I would appreciate if you could answer my question.

          • Scarlet, disagreement is fine but you need to get in the habit of playing better with others around. What flies on Hit Coffee doesn’t necessarily fly here.

          • Physics comes into play more during the collision.

            Very true. So given their greater potential to inadvertently cause life-threatening damage, car drivers have a corresponding responsibility to be extra careful. Reinforcing the idea that they own the road teaches the opposite lesson, teaches a misunderstanding of the law, and encourages drivers to put themselves at enhanced risk of a sizable legal judgement against them.

            Now, that seems pretty silly to me.

      • I find it fairly hard to believe drivers really notice whether a cyclist is wearing a helmet since most drivers don’t seem to notice cyclists in the first place. If they do notice them some act out of anger that someone is pedaling instead of stamping on the gas while drinking coffee and talking on the phone.

        • Most drivers’ idea of Safe Interaction with Bicyclists is to honk the horn, loud and long. In this way, the bicyclist is made aware of the automobile’s presence.

        • The research I’ve seen indicates it happens on a subconscious level.

    • I only get concerned when folks start getting bought and traded against their will.

  3. [P2]: I’m writing two apps for Android just now. The question becomes “Which Android?”

    [dev@localhost sdk]$ ls platforms
    android-10 android-15 android-16 android-17

    I’m releasing in all of them. I have a host of emulators. It’s become such a ubiquitous dev environment I even have a custom Eclipse set up for nothing but Android development:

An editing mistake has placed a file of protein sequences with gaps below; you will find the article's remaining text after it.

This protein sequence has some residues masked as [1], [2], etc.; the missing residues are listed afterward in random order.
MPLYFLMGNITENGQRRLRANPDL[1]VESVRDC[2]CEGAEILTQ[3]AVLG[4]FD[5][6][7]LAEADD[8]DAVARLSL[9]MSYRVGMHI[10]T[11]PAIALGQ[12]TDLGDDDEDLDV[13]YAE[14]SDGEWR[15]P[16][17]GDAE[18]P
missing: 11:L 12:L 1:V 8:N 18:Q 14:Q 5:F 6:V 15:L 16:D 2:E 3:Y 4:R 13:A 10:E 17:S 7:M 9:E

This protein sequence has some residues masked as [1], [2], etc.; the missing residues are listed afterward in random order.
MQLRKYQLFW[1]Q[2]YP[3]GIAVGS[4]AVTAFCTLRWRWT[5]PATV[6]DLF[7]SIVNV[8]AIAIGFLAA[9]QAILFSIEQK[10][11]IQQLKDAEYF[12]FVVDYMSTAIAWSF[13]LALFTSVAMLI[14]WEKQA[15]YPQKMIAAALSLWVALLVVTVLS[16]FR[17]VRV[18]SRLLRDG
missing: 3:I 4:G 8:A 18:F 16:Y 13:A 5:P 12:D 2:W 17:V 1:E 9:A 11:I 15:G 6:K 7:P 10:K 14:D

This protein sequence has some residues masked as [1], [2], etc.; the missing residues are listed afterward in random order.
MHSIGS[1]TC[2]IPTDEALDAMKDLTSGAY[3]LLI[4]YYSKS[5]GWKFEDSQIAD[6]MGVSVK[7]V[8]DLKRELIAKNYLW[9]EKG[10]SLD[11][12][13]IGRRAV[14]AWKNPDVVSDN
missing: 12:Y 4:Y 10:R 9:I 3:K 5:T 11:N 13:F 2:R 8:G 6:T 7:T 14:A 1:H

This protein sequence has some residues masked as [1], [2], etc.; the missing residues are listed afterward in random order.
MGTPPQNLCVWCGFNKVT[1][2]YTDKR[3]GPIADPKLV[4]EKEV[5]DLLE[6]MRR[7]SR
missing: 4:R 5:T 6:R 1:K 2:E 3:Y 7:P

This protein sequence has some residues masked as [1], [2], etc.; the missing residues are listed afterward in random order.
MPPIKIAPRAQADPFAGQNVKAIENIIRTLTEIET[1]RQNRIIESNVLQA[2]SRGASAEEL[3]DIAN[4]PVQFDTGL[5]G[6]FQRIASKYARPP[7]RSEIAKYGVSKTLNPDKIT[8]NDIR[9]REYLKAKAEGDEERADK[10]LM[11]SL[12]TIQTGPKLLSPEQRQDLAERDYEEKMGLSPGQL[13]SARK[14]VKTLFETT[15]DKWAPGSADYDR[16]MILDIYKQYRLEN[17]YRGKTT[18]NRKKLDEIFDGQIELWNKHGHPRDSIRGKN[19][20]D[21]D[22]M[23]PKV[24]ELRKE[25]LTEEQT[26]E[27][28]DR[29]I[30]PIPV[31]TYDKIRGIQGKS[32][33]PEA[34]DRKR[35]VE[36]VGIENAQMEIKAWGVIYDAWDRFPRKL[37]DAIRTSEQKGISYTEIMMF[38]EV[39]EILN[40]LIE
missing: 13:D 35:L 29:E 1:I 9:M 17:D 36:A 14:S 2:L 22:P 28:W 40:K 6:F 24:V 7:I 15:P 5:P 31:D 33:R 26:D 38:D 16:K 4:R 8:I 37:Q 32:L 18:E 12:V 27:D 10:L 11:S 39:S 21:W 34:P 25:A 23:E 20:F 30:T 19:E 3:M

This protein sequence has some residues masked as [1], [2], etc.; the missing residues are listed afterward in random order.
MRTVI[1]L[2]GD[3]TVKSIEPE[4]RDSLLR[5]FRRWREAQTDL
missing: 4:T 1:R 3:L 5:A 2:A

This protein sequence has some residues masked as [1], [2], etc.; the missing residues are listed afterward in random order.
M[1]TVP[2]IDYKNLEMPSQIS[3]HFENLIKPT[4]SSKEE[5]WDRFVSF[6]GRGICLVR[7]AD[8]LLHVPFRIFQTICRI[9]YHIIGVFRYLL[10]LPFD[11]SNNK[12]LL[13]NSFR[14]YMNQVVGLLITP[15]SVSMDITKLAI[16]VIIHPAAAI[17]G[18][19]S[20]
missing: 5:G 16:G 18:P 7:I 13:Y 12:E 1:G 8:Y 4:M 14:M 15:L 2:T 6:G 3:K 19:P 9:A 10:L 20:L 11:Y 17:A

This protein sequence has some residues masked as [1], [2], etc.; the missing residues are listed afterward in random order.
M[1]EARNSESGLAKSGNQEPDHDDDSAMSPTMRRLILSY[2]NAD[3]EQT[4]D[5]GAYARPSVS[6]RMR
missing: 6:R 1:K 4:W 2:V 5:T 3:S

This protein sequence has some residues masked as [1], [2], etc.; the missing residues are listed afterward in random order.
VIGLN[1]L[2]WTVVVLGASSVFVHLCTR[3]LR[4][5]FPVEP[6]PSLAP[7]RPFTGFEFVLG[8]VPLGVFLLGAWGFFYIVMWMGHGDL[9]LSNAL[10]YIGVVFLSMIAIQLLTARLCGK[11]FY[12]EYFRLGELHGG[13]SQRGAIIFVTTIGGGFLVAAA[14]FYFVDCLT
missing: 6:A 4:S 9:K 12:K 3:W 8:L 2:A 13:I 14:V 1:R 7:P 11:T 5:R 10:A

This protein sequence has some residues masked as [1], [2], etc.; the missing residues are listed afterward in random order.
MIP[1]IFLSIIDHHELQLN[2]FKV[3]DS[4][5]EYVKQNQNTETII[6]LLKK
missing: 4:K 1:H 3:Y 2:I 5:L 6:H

[dev@localhost sdk]$ pwd

    Look, the “computer” should have been reduced to an appliance decades ago. I’m no technology zealot: if you like Windows or iOS or what have you, that’s the environment for you. Android is a long-postponed move in the right direction: a general purpose operating system capable of being moulded to suit your needs. With a few exceptions for people like me who need to develop applications (and even then, I need emulators to develop!) most people shouldn’t have to care about what’s under the covers, any more than you worry about the chipset in your microwave.

    This stuff should be simple and obvious. If I may wax mystical here for a moment, software should be transparent. It should reveal. The measure of excellence in software is how little you have to think about it. Like the Cheshire Cat, it should leave nothing but a smile — on your face. This stuff should just work. Android is evolving quickly — in response to simple, obvious needs in the marketplace.

    • I might broaden the exceptions to include a larger group of people doing creative things. When I’m writing something of some scope, I almost always have both a word-processing window open, and another sizable non-overlapping window where I’m doing support activities (eg, reviewing notes). Most of my personal coding these days is for little microcontrollers, and the environment that works for me is the IDE window where I can manipulate the compiler and download tools, but a tallish xterm running a vi variant for editing simply because it’s the editor that my fingers know best (not to mention that there aren’t a lot of IDE editors that easily provide things like split screens with multiple views into the file(s), simple global search and substitute, etc). There’s usually a small group of other xterms running somewhere on the desktop. Sometimes a small video window up in the corner. Or the app that’s handles digitizing and splitting the content from the old cassette tapes I’m converting this summer.

      All of which is possible on Android, but it’s probably not the best choice for a large-screen display where you’re doing multiple things at once. Someone once said about iOS, “It’s fine if you want to consume content. If you want to create it, not so much.” Same deal for Android, I think, for a wide variety of content.